Updates on Rent Relief/Deferment


Monday April 6, 2020; 3:15pm-4:15pm

Updates on Rent Relief/Deferment

Panelists: Rocco Fiorentino / Ty Brewster / Rob Cambruzzi

Webinar Summary –

This webinar, featuring returning panelists, outlined changes and updates in negotiating between tenants and landlords given Covid-19-related business uncertainty and slowdowns. The panelists detailed the challenges being faced by both tenants, and landlords, and provided a step-by-step for action by tenants, and guidance on how and what to communicate to landlords. The panelists also discussed the opportunities on the other side of the pandemic crisis.

Key Bullets –

  • Landlords continue to look to/for long-term leases in place from reliable tenants
  • Existing tenants are valuable, and negotiations are possible, if not now, then soon
  • Ask yourself what is “reasonable” before beginning negotiations; be prepared to leverage your position
  • Make sure you understand your lease, and equip yourself with knowledge before communicating early, in writing, and reasonably with your landlord
  • Use this time to prepare to capitalize on opportunities given new market realities after the crisis has passed

Full Bullets –

  • Panelists are Franchise Real Estate specialists; represent tenants
  • The world has changed – Landlords are now facing the following challenges:
    • Tenants downsizing, seeking rental relief
    • Access to capital / cash constraints
    • Commercial real estate values / limited buyers for assets
    • Downward pressure on Rent / rising vacancy rates
    • Debt service / looming maturity dates
    • Potential negative PR and reputational issues
  • More than anything, Landlords need long-term leases in place from reliable tenants
  • 75% of landlords have been open to tenant relief of deferment. 25% have been firm about not accepting requests
  • Existing tenants are valuable – the cost and risk of replacing tenants is significant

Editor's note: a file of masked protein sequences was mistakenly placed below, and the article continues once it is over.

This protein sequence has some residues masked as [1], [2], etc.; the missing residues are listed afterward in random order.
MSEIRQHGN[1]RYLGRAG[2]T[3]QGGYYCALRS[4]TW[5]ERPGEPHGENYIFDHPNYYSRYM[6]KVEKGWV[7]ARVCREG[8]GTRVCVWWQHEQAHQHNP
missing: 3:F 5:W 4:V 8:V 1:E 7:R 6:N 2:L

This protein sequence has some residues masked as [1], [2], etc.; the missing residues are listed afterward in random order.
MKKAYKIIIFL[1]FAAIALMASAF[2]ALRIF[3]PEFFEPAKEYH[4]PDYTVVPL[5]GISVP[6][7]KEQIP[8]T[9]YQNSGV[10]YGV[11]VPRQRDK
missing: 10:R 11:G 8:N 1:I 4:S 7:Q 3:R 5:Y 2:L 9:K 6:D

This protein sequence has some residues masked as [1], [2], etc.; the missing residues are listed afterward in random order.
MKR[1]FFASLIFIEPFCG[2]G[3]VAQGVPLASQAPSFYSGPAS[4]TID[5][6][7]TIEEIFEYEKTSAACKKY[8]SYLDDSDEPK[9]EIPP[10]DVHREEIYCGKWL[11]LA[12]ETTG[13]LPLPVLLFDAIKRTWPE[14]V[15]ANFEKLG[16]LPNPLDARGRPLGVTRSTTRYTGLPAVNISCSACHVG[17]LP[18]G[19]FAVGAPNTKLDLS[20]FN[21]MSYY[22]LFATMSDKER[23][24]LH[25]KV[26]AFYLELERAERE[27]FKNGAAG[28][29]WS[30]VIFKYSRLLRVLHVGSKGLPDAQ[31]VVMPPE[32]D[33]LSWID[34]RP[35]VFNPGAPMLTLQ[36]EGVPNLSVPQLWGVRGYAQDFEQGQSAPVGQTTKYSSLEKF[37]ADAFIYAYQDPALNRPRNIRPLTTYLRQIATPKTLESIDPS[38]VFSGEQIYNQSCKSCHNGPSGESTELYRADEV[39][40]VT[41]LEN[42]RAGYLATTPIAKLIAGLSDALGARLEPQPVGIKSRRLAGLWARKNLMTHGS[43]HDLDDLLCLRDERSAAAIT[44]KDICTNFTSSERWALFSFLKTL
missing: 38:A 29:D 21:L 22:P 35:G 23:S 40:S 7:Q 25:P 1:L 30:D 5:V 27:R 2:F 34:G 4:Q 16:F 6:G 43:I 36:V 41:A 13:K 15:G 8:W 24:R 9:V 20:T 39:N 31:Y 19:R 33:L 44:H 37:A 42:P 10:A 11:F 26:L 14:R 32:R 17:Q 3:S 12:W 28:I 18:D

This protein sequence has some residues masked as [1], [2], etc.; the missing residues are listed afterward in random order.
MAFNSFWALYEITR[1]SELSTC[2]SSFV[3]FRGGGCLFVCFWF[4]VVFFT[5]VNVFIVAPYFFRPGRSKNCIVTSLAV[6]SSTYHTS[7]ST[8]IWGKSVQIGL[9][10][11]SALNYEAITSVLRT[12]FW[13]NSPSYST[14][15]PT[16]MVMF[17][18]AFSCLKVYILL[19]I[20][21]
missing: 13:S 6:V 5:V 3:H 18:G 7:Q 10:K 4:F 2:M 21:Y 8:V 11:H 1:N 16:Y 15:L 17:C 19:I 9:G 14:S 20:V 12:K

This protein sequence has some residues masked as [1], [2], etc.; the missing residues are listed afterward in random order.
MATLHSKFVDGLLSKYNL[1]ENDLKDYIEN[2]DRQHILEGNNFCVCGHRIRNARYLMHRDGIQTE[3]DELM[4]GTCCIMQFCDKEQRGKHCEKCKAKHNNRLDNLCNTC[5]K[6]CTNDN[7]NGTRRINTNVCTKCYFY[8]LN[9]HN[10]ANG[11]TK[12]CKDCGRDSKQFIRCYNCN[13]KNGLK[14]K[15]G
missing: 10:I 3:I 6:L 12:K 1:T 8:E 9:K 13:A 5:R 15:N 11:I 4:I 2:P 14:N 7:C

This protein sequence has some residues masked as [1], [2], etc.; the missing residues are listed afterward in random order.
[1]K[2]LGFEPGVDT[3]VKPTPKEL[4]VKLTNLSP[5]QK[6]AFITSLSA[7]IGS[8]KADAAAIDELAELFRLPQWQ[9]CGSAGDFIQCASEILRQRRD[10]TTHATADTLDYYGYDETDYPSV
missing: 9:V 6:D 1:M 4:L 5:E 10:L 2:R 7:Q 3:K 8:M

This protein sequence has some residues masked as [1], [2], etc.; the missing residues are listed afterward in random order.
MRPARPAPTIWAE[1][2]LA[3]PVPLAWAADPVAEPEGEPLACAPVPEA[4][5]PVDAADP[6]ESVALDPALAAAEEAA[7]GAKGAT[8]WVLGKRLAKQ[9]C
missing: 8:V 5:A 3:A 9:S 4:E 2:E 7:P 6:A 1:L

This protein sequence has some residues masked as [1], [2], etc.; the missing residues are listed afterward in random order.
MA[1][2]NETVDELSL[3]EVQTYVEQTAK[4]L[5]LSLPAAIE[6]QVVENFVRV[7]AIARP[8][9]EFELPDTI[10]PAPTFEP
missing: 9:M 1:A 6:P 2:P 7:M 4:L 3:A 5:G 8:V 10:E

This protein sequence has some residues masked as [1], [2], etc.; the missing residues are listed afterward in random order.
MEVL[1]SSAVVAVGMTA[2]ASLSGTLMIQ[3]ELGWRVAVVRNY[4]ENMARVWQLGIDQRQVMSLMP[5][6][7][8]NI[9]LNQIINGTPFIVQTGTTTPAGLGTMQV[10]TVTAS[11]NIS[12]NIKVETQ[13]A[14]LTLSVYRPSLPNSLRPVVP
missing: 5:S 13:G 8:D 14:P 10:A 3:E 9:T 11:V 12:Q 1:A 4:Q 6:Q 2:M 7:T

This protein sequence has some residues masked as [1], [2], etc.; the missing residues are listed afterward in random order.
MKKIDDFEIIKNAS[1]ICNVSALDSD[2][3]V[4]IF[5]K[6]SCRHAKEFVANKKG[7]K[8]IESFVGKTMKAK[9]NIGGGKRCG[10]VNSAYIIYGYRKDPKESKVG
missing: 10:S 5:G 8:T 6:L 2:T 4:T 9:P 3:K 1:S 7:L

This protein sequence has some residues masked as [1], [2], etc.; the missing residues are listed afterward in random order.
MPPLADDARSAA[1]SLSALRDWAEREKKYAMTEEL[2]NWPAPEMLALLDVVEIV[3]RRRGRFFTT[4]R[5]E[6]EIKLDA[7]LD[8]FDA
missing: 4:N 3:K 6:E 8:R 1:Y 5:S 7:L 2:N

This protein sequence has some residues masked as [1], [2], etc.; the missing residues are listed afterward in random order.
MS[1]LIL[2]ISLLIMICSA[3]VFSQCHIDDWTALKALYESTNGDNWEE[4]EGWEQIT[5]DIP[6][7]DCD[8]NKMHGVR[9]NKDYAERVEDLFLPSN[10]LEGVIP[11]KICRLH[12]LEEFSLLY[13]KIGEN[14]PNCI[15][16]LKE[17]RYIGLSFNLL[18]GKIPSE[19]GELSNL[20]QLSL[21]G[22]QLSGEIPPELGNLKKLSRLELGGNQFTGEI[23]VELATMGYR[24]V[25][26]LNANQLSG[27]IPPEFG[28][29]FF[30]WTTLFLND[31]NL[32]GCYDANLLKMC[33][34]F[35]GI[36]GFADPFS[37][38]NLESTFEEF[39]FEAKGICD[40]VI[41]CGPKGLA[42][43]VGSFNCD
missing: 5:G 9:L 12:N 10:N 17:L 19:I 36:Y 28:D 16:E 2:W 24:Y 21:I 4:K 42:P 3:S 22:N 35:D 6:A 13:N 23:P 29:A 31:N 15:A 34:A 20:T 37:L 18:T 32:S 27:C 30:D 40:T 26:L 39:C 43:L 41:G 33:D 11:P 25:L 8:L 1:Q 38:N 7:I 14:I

• Renewal vs. New tenant à value for landlord is in renewals, rather than offering space to new tenants. It is in the interest of the landlord to stay active and in their location
  • State mandates – each state has ordinances in place to help businesses
    • NY – evictions suspended for 90 days
    • CA – no evictions through May 31
    • Municipalities with their own ordinances – pay close attention to these
  • What should I ask for? à “What’s reasonable” and ask for what you need; it’s more important the way you ask, rather than what you ask for
    • 1) 3 months of deferred rent – ideally this is the time horizon
    • 2) 2 months of deferred rent
    • 3) April deferment
    • 4) Payment holiday for 90 days
    • 5) Short term & Long term options
  • Insurance companies they’re working with are denying claims
  • Landlord responses:
    • Landlord response: We’re making no concessions at this time. Tenant response: rent is due now
    • Landlord response: Please provide us an enormous list of documents for consideration. Tenant response:  I am unable to provide in the required time
    • Landlord response: Your store is open and operating, why do you need relief? Tenant response: My sales are down by XX% - push landlords to maintain you as a long term tenant given the circumstances
    • Landlord response: There are government programs for you, have you checked on PPP & EIDL? Tenant response: I have applied and the funds are not available for weeks / months
    • Landlord response: Have you checked for business interruption insurance? Tenant response: No insurance carrier is accepting this given the pandemic circumstances
  • Communicate early
  • Communicate in writing
  • Communicate reasonably
    • Your landlord is a long-term partner that you will need to work with in the future
    • Ability to be genuine in what you need and are asking for, and understand the perspective of the landlord